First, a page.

Within two days, the UK had a new prime minister and a new king. As the Queen’s funeral marks the end of an era, George Pitcher is praying for the winds of change to bring God’s reviving fire
Little more than a fortnight ago, Queen Elizabeth was head of state and Boris Johnson was our prime minister. All that has changed in less than half a month – now Charles is king and Liz Truss is his new PM. It’s a bit of a shock to the system. Or perhaps it isn’t
Plus ca change, plus c’est la meme chose, or so goes the saying. The more it changes, the cynic claims, the more it stays the same. With the death of the Queen and the aberration of Johnson’s short premiership over, many are claiming it is the end of an era. But has anything really changed? And, more importantly, are we changed by these events?
If so, this could be a moment of constitutional and political renewal. And if that is the case, could it also be a moment of religious renewal?
A walk into wonder
Last Sunday, after celebrating early communion, I took the train to Oxford to go for a walk with an old friend. Mark Jones is writing a book about the great theologian (not that he’d have called himself that) C.S. Lewis. His book retraces Lewis’s regular walks with his friends, little pilgrimages which shaped his thoughts. We were marking the 91st anniversary of a night-time stroll he took in 1931 along Addison’s Walk, the deer park behind Magdalen College, where he was a fellow. Lewis was accompanied by his friends JRR Tolkien, of Rings and Hobbit fame, and Hugo Dyson.
This dark, and very probably slightly drunken walk, is credited with converting the famously atheist Lewis into the totemic Christian figure he became. Principally, Tolkien’s great achievement was to impress upon Lewis the power of myth as a source of truth - indeed of the most profound truth. According to Tolkien, the story of Christ’s life, death and resurrection differed from ancient myths such as the Norse, because it was a true story being told by God himself. Less than a fortnight after that walk, Lewis embraced the Christ as the profoundest source of truth.
It was more than just everything being closed; there was a pause - a hiatus - as if something was awaited
We retraced the walk, with Mark’s mobile phone lighting the way and recording our exchange, conveniences unavailable to Lewis and Tolkien. Whether our discourse had the effect on Mark’s atheism that Tolkien had on Lewis’s I await to discover. But I’m not counting the days and rather doubt it. Still, doubt isn’t the opposite of faith – certainty is. So we’ll see. What we can be certain about is that Lewis was changed by his walk that night.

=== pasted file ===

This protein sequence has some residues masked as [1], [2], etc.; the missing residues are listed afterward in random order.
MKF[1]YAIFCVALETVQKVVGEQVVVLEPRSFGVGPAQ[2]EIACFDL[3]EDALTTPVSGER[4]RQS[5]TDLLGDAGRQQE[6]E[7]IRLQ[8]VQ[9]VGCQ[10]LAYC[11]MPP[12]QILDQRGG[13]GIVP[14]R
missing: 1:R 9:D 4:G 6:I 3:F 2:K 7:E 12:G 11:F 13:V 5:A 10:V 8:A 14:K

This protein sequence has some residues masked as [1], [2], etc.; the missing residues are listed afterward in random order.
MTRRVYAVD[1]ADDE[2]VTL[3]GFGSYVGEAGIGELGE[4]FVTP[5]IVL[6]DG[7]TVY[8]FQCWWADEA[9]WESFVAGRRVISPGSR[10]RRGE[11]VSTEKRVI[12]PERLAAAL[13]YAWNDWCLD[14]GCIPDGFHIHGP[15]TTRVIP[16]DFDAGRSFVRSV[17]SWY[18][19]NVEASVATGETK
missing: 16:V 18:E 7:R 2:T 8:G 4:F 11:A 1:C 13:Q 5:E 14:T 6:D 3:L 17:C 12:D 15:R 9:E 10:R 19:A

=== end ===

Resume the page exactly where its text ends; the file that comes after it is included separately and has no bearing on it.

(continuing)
Same, but different
Change was much on my mind as I took the train south again on Monday, the day of the Queen’s funeral. England looked exactly the same, but there was still a feeling that everything had changed. In London - indeed everywhere - there was a stillness to the public holiday, apart from the areas immediately around the pageantry and processions of the state funeral. It was more than just everything being closed; there was a pause - a hiatus - as if something was awaited.
But what could possibly be expected? It was a day about endings, not beginnings, surely. The Queen’s 70-year reign being marked by its finality, a feeling almost too much to bear for many of the public mourners looking on. And a feeling, I imagine, not unlike that of mourners on the first Easter Saturday.
The words of scriptural comfort from the Queen’s committal service in St George’s Chapel, Windsor, came from the Revelation of John, witnessing “the Holy City, the new Jerusalem, coming down from God out of heaven, prepared as a bride adorned for her husband.” Then the voice from the throne declares: “Behold, I make all things new.” (Revelation 21:2,5, KJV).
Could this be a moment of almost-Weslyan religious renewal?
Into the stillness of that funeral day came a sense of renewal. There’s a hard winter coming but, nonetheless, there’s an opportunity to renew our public life with something more hopeful and fresh. It may be one of the little resurrections that a nation can periodically and necessarily experience.
Lewis spoke of a sudden gust of wind, coming from apparently nowhere, that accompanied his night-time revelation with Tolkien. There is, perhaps, a wind of change apparent in our public life now, if we’re willing to catch it.
We have the chance to retell the story of who we are, bringing the myths of our nationhood into alignment with rational logic to reveal some profounder truths, if we’re brave enough to face them. It will require honesty and rigour. But, as with Lewis’s night-time walk, it could be more than worthwhile; we could, right now, be experiencing the darkness before a bright new dawn.